Eggs, cheese, and red meat may not be as bad for your LDL cholesterol and heart health as officials thought. Find out why, and what it means for your meals
Move over fat! As of today, there’s a new wrongly convicted food group in town: Foods high in cholesterol will no longer be considered a health hazard, according to a draft report from the Dietary Guidelines Advisory Committee. (Should We Really End the War on Fat?)
“The committee is not necessarily reversing their advice about the risks of high levels of LDL cholesterol, but are revising dietary cholesterol as a ‘nutrient of concern,’” explains Penny Kris-Etherton, Ph.D., R.D., professor of nutrition at Pennsylvania State University and spokesperson for the American Heart Association.
First of all, we’re talking about two different kinds of cholesterol here. Blood cholesterol (both HDL, or "good" cholesterol, and LDL, or "bad" cholesterol), is found in your bloodstream, and unhealthy levels can cause heart attacks or strokes. That's different from dietary cholesterol, which is a compound found in foods like egg yolks, red meat, and cheese.
It’s a huge misconception that dietary cholesterol affects blood cholesterol levels—study after study has disproved this, explains Jonny Bowden, Ph.D., author of The Great Cholesterol Myth. (What else has been wrongly convicted? These 11 Bad-for-You Foods That Aren't So Bad for You.) >There’s actually stronger evidence tying saturated fat and trans fat to high blood cholesterol levels—enough to justify the current dietary recommendation to decrease these both to keep your heart healthy, Kris-Etherton explains. (Ask the Diet Doctor: How Much Saturated Fat Should I Eat?)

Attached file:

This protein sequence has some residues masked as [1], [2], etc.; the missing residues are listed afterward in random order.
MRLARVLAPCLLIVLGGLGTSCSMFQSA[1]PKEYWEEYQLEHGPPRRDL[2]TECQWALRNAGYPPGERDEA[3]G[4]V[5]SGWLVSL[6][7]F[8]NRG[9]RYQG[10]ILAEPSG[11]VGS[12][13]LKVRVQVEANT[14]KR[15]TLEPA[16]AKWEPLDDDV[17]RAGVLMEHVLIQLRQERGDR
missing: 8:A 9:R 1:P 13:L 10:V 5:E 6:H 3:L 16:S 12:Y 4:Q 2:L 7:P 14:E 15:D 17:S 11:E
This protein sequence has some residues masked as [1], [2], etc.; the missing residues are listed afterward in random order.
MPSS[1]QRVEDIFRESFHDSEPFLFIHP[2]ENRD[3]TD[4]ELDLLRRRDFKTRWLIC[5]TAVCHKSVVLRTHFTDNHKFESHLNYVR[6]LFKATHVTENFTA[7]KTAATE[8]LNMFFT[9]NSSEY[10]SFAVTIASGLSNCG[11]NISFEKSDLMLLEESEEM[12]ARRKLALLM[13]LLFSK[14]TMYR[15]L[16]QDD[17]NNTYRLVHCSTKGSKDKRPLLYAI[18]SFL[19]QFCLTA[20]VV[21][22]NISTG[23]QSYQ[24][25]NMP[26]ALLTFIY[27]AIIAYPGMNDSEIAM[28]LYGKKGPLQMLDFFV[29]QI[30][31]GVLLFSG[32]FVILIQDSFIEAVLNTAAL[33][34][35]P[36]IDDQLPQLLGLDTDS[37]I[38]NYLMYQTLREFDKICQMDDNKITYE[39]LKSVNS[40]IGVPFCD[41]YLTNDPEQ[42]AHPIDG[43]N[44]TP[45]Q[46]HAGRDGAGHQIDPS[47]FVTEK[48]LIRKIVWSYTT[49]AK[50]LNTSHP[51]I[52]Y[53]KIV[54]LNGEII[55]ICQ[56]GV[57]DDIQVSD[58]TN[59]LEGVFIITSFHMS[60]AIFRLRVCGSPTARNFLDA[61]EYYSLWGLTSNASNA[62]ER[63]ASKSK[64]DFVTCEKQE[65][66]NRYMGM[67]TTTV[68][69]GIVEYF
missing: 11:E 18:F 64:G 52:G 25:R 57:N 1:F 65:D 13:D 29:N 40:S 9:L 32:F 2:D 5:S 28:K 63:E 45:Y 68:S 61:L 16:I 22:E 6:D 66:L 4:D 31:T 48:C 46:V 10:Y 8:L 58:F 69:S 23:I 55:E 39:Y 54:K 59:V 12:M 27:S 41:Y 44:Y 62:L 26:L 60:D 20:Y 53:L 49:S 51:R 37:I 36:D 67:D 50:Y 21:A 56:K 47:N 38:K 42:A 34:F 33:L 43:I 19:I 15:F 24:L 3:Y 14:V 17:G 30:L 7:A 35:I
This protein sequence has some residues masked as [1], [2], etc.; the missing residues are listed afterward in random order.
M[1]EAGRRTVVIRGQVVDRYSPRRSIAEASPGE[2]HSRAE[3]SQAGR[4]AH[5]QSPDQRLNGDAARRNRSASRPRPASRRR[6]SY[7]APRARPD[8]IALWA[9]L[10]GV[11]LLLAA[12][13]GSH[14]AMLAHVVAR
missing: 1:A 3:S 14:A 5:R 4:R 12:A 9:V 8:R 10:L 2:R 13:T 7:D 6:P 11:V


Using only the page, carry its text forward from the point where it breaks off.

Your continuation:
In fact, taking high-cholesterol foods off the hit list may actually help your health. “Dietary cholesterol tends to be found in foods that are non-processed and high in nutrients, making them very good for you,” Bowden adds. Eggs, for example, have countless nutrients that help your brain and eye health, not to mention, they're a great source of protein.
While the panel hasn’t released its final report just yet, it will very likely include the same stance as the draft, according to The Washington Post. The committee will send its final recommendations to the Department of Health and Human Services and the U.S. Department of Agriculture, which will issue the final dietary word later this year.
Until then, what’s the best way to maintain healthy blood cholesterol levels? “People still should plan a healthy diet with a wide variety of foods from all food groups, include high cholesterol foods—but, just like all food groups, not in excessive amounts,” Kris-Etherton says. (And eat more of The Best Fruits for a Heart-Healthy Diet.) Look beyond your diet, too: Stress, smoking, and obesity are all huge culprits of high cholesterol—far more than the wrongly convicted dietary cholesterol, Bowden adds.
Justice is served—now with an egg and cheese omelet. (For more healthy eating updates, download the latest special edition of our digital magazine—free!)